A new paper in Earth and Planetary Science Letters demonstrates that the water around the Antarctic recorded the isotopic signature of a warm period peaking around 750 years ago, and ending about 500, commonly called the Medieval Warm Period (MWP).
Calcium carbonate can crystallize in a hydrated form as ikaite at low temperatures. The hydration water in ikaite grown in laboratory experiments records the δ18O of ambient water, a feature potentially useful for reconstructing δ18O of local seawater. We report the first downcore δ18O record of natural ikaite hydration waters and crystals collected from the Antarctic Peninsula (AP), a region sensitive to climate fluctuations. We are able to establish the zone of ikaite formation within shallow sediments, based on porewater chemical and isotopic data. Having constrained the depth of ikaite formation and δ18O of ikaite crystals and hydration waters, we are able to infer local changes in fjord δ18O versus time during the late Holocene. This ikaite record qualitatively supports that both the Medieval Warm Period and Little Ice Age extended to the Antarctic Peninsula.The paper has been put out as evidence of a global warm period during the middle ages (MWP). There has been a great debate about the existence and scope of the MWP. It is quite clear from historical records that it was a good time in Europe. Wine grapes grew in England, crops were grown in Iceland, many contemporary writers commented on the good conditions.
|Fig. 6 from Liu et al, 2012, showing δ180 from ikaite in green, and other paleoclimate data.|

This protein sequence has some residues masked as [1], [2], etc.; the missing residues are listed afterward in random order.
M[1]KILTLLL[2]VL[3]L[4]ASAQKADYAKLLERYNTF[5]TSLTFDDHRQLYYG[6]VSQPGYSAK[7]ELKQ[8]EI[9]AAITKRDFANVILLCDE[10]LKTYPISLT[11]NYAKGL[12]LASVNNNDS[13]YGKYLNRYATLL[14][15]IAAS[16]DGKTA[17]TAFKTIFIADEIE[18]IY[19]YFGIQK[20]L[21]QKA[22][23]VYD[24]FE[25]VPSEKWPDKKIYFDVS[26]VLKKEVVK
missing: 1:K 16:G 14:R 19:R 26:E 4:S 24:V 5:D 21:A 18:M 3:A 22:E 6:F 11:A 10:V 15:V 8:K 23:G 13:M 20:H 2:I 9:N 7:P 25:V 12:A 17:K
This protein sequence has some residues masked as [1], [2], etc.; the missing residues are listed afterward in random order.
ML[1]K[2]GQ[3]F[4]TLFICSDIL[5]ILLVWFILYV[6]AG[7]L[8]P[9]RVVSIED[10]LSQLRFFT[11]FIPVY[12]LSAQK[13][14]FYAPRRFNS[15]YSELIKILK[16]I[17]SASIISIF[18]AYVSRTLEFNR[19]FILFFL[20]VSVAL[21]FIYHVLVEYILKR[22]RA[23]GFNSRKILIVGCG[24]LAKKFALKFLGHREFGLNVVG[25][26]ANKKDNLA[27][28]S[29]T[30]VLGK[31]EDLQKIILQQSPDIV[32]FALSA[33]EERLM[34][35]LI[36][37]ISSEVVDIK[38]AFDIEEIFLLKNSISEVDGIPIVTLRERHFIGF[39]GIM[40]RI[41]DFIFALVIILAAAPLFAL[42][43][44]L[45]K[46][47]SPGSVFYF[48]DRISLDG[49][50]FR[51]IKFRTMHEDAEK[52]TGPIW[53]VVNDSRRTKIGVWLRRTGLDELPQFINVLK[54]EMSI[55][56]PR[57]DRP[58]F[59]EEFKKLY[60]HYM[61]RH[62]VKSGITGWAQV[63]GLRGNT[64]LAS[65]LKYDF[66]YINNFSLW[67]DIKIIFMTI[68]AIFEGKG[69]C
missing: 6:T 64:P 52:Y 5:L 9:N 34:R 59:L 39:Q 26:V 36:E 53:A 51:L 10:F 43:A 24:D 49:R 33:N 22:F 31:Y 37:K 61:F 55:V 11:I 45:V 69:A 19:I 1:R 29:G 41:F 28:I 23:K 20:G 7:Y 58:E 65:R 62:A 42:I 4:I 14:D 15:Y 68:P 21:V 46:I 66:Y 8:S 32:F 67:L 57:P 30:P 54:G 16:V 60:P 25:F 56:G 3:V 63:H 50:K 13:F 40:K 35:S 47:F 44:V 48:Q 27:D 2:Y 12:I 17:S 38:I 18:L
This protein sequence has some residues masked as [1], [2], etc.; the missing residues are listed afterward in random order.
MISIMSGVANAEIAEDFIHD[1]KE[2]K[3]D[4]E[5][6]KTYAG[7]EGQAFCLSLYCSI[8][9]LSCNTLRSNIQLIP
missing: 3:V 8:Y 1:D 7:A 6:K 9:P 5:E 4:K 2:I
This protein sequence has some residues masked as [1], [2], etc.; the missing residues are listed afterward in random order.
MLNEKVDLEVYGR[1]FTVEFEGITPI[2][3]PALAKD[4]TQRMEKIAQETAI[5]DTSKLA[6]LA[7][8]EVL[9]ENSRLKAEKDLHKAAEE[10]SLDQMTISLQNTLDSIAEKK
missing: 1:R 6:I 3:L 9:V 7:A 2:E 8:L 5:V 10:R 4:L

This method works because the unique rock formed in cold waters (ikaite) traps and records the 18O concentrations of seawater it forms in. Seawater becomes higher in the heavy isotope of oxygen in cold times lower during warm times because ice receives higher concentrations of the light isotope (because the heavy isotope is stripped out preferentially by precipitation before it reaches the poles). So, it essentially records the ice volume.
Because the surface ocean is fairly well mixed on a few year time scale, the Antarctic records almost essentially the same world wide decrease as water elsewhere in the world. This record demonstrates that the world ocean recorded a substantial period when the amount of ice in the world was at a substantially lower amounts than common, and perhaps less than exists now. It doesn't necessarily demonstrate that every region of the world was warmer than usual, but it strongly suggests that the world was warmer than average overall.